The one thing I admire and try to emulate is, when this man talks to a group of people, be it in an internal meeting to open hotels or during his visit at the hotels, he is extremely motivating. He makes things clear to me. The consistency and the passion with which he communicated his business, our industry, a particular hotel, profoundly impacted me for 13 years.
I used to think he’s only talking to me in a group, because he’s so mesmerising. And he’s always concerned that people get it. He does not want them to be the same; he wants them to go back and be better.
Because of that relationship, coming into this role made this exciting. I understand what he is trying to achieve.
How do you differ from him?
We’re all shaped by our past experiences. I joined Four Seasons and it gave me my first view of quality hotels. Then I joined Ritz-Carlton and later, MOHG based in Hong Kong, as I wanted to be in corporate and was in a senior position looking at spa, fitness, restaurants in Asia/Europe. My time with Viceroy also shaped me; it’s a bit more hip and its orientation was lifestyle. I was CEO of operations at Jumeirah Group before joining Capella.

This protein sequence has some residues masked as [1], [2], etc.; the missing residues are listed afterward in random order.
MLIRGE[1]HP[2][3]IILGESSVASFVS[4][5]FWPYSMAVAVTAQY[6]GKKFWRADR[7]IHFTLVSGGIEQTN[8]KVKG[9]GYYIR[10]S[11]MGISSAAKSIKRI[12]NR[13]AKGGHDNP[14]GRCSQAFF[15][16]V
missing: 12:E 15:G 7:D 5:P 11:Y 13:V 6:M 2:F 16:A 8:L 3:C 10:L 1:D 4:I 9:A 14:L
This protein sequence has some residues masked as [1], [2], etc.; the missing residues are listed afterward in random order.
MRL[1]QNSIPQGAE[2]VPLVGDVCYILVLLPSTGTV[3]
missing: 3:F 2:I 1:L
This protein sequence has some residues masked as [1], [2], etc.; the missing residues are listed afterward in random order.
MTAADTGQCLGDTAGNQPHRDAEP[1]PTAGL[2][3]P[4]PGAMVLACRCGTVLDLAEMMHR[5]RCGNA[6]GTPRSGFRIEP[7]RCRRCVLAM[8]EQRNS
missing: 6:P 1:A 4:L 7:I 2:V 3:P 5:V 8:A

How we might differ is probably I have a bit of a different view about our hotels – what they should look and feel like, the experience of our customers – because I’m simply younger than he is. Someone who is 20 years my junior would be able to understand and interpret the new wealth in the traveller and what he/she wants better than I can because he/she is more of that generation.
So having a more rounded view, being of a different age group, having gotten different exposures, I differ in that I might be a bit more avant-garde than he.
What’s your management style(s)?
Collaboration is important, but not to the detriment of process. I value the perspectives of, and feedback, from talented people, but it has to be decisive and moving forward.
I definitely am a person who believes talented people are very challenging to find and those are the people that make a company successful. We have a long-term relationship that started may years ago with TalentPlus and I’d like to increase that and be more dogmatic about it.
I believe owners are important and valuable and I always tell our owners, please know that in our company, we respect you as the owner and we mean that. It’s your hotel. Sometimes operators like to act like it’s their hotel. They should from a responsibility standpoint, but they have to have the ultimate respect for the owners who are putting their capital at risk and putting them in charge of the development. Many of the brands we talked about today were built on the back of other people’s money.